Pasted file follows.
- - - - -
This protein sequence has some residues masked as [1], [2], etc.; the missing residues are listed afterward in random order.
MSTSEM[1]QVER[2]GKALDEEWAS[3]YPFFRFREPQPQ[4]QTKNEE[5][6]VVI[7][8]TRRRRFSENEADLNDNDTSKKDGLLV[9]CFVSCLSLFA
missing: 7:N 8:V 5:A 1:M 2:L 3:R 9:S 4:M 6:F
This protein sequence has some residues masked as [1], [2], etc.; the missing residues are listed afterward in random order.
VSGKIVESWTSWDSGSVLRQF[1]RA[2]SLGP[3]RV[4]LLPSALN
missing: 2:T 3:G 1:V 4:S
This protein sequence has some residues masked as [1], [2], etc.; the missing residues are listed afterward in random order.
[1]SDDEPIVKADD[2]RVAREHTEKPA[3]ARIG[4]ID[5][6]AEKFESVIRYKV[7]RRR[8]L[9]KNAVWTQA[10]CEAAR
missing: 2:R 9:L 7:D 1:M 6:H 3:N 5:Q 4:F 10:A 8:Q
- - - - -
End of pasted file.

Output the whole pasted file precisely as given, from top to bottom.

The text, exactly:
This protein sequence has some residues masked as [1], [2], etc.; the missing residues are listed afterward in random order.
MSTSEM[1]QVER[2]GKALDEEWAS[3]YPFFRFREPQPQ[4]QTKNEE[5][6]VVI[7][8]TRRRRFSENEADLNDNDTSKKDGLLV[9]CFVSCLSLFA
missing: 7:N 8:V 5:A 1:M 2:L 3:R 9:S 4:M 6:F
This protein sequence has some residues masked as [1], [2], etc.; the missing residues are listed afterward in random order.
VSGKIVESWTSWDSGSVLRQF[1]RA[2]SLGP[3]RV[4]LLPSALN
missing: 2:T 3:G 1:V 4:S
This protein sequence has some residues masked as [1], [2], etc.; the missing residues are listed afterward in random order.
[1]SDDEPIVKADD[2]RVAREHTEKPA[3]ARIG[4]ID[5][6]AEKFESVIRYKV[7]RRR[8]L[9]KNAVWTQA[10]CEAAR
missing: 2:R 9:L 7:D 1:M 6:H 3:N 5:Q 4:F 10:A 8:Q